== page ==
7. Most of us are under the impression that the stream of blood diamonds flowing into the market stopped more than a decade ago with U.N. sanctions and global outcry. That’s not the case?Unfortunately, there are no reforms that can guarantee a diamond to be conflict-free.
Most consumers have heard that diamonds can be certified as conflict-free by the Kimberley Process (KPCS). It is so unfortunate that the diamond industry has been hiding behind the Kimberley Process and intentionally misusing what the term "conflict-free’ means to consumers. The Kimberley Process definition of a conflict diamond is a "rough diamond mined in an area controlled by insurgent forces and used to fund war."
This means that the diamonds mined, for example, in Zimbabwe which is notorious for killing, raping and maiming hundreds of artisanal miners are considered “conflict-free” under the KPCS. This is because, despite being mined under horrific conditions, they did not fund war. So even though a child may have been killed to mine a diamond, it is marketed to consumers as a “conflict-free” diamond simply because it didn’t directly fund a war.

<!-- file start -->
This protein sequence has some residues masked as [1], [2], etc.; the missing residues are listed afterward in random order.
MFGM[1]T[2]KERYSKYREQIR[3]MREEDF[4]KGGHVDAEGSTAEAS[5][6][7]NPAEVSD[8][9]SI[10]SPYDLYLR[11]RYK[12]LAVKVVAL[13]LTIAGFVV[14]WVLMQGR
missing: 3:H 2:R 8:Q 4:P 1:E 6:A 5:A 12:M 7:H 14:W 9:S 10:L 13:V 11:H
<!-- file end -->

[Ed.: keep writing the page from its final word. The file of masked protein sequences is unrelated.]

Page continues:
This is not ok with me and that is why laboratory-grown diamonds are truly the only eco-conscious, conflict free and affordable option for consumers concerned about the origin of their diamonds.
8. Can you paint a picture for us of the current state of the diamond marketplace?Right now it's the happiest time of the year - it's engagement season! 25% of American couples get engaged between Christmas and Valentine’s Day and they will spend about a quarter of their annual salary on a diamond ring. However, shoppers are going to suffer sticker shock this because rough diamond prices are up 75 percent, since 2009. Which can make buying a diamond untenable for many people.
That is why Millennials are loving lab-grown diamonds. They really appreciate the technology that it takes to create laboratory diamonds and they are proud to wear a lab-grown diamond that neither cost a fortune and, more importantly, at no cost to human life or the environment.